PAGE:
Currently, for residential properties bought on or after 30 August 2010, SSD is imposed on the sale of such properties within three years of purchase. This followed the introduction of SSD for residential properties bought on or after 20 February 2010.

The SSD rates will also be increased sharply so as to provide a strong disincentive for investors looking to make
short term gains. The impact of the SSD is especially significant as it is payable regardless whether the property is eventually sold at a gain or loss.

For residential properties bought on or after 14 January 2011, the SSD rates to be levied on the full consideration will be increased to as follows:

1. SSD at 16 per cent (higher than up to 3 per cent currently), if the property is sold in the first year of purchase, i.e. the property is held for 1 year or less from its purchase date.
2. SSD at 12 per cent (higher than up to 2 per cent currently), if the property is sold in the second year of purchase, i.e. the property is held for more than 1 year and up to 2 years.
3. SSD at 8 per cent (higher than up to 1 per cent currently), if the property is sold in the third year of purchase, i.e. the property is held for more than 2 years and up to 3 years.
4. SSD at 4 per cent (no SSD currently), if the property is sold in the fourth year of purchase, i.e. the property is held for more than 3 years and up to 4 years.

Currently, the SSD rates are levied at the same rate as buyer’s stamp duty, i.e. 1 per cent for the first $180,000, 2 per cent for the next $180,000 and 3% on the balance. The SSD rates are tiered according to the duration of the holding period, i.e. the seller pays the full SSD rate if the residential property is sold in the first year of purchase; 2/3 the full SSD rate if the sale is in the second year; 1/3 the full SSD rate if in the third year.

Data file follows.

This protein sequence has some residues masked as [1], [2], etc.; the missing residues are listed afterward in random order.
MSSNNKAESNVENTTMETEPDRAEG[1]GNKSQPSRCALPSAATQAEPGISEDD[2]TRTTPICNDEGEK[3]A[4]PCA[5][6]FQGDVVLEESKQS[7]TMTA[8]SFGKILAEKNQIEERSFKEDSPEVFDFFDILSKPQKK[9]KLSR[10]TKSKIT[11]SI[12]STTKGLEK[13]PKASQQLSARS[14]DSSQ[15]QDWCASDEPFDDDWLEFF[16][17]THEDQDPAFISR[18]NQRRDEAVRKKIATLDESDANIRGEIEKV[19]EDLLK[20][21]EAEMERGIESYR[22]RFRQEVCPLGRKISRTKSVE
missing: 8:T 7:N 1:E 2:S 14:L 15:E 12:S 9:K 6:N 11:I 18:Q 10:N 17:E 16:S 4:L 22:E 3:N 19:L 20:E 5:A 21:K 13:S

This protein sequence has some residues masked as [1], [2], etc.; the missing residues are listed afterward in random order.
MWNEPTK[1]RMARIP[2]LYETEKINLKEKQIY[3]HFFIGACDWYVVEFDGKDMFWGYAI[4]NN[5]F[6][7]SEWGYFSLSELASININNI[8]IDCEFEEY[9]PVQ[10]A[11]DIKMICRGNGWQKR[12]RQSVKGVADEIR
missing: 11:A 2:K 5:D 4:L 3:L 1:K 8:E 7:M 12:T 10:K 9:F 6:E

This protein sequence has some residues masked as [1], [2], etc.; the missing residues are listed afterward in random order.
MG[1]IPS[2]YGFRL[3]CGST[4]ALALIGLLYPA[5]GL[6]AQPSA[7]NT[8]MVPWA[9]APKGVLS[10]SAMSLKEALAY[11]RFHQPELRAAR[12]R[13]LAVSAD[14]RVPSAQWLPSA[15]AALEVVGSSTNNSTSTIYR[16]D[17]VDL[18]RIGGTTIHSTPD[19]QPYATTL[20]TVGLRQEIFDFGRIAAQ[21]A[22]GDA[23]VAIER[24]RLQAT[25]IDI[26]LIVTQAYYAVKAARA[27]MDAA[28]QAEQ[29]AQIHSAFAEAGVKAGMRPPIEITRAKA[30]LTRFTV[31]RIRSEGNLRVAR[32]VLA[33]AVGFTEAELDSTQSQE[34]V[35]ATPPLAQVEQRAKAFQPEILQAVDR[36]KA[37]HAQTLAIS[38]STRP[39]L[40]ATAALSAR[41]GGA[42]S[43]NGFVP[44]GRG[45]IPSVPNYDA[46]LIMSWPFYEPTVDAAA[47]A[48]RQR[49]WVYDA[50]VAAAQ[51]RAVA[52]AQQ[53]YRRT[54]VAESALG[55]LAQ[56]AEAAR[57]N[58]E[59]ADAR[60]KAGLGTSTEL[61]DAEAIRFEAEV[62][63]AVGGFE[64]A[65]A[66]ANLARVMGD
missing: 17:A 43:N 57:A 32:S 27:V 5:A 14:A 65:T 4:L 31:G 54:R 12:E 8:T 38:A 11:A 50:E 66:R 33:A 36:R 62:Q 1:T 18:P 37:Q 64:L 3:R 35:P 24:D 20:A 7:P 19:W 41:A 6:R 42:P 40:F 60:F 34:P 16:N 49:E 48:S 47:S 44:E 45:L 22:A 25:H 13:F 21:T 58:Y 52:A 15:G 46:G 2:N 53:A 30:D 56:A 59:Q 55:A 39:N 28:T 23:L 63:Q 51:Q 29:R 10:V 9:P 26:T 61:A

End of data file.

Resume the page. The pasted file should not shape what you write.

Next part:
Changes to Loan-To-Value limit

The Loan-To-Value (LTV) limit on housing loans granted by financial institutions regulated by MAS for property purchasers who are not individuals will be lowered to 50 per cent. This includes corporations, trusts and collective investment schemes, among others, as well as to joint property purchases by an individual and a purchaser who is not an individual.

Meanwhile, the LTV limit on housing loans granted by financial institutions regulated by MAS individuals with one or more outstanding housing loans at the time of the new housing purchase will be lowered from 70 per cent to 60 per cent.

However, borrowers who can show evidence that they have sold their existing properties will not be subject to the lower LTV limit when they buy a new property. Where the existing property is a private property, he can show a signed Sale & Purchase (S&P) agreement with the IRAS certificate showing that stamp duty has been paid on it. Where the existing property is a HDB flat, he can show HDB’s approval letter to sell the flat, that HDB will issue within 2 weeks of the First Appointment. These borrowers will still be able to borrow at an 80 per cent LTV from financial institutions.

Borrowers without any outstanding housing loans continue to have a LTV cap of 80 per cent.

These rules apply to housing loans granted by financial institutions for private residential properties, Executive Condominiums, HUDC flats and HDB flats (including DBSS flats).

Loans granted by HDB for HDB flats (including DBSS flats) will still have a LTV cap of 90 per cent.

The Government will continue to monitor the property market closely and take further steps to promote a stable and sustainable property market if necessary.

(via AsiaOne, 13 Jan 2011)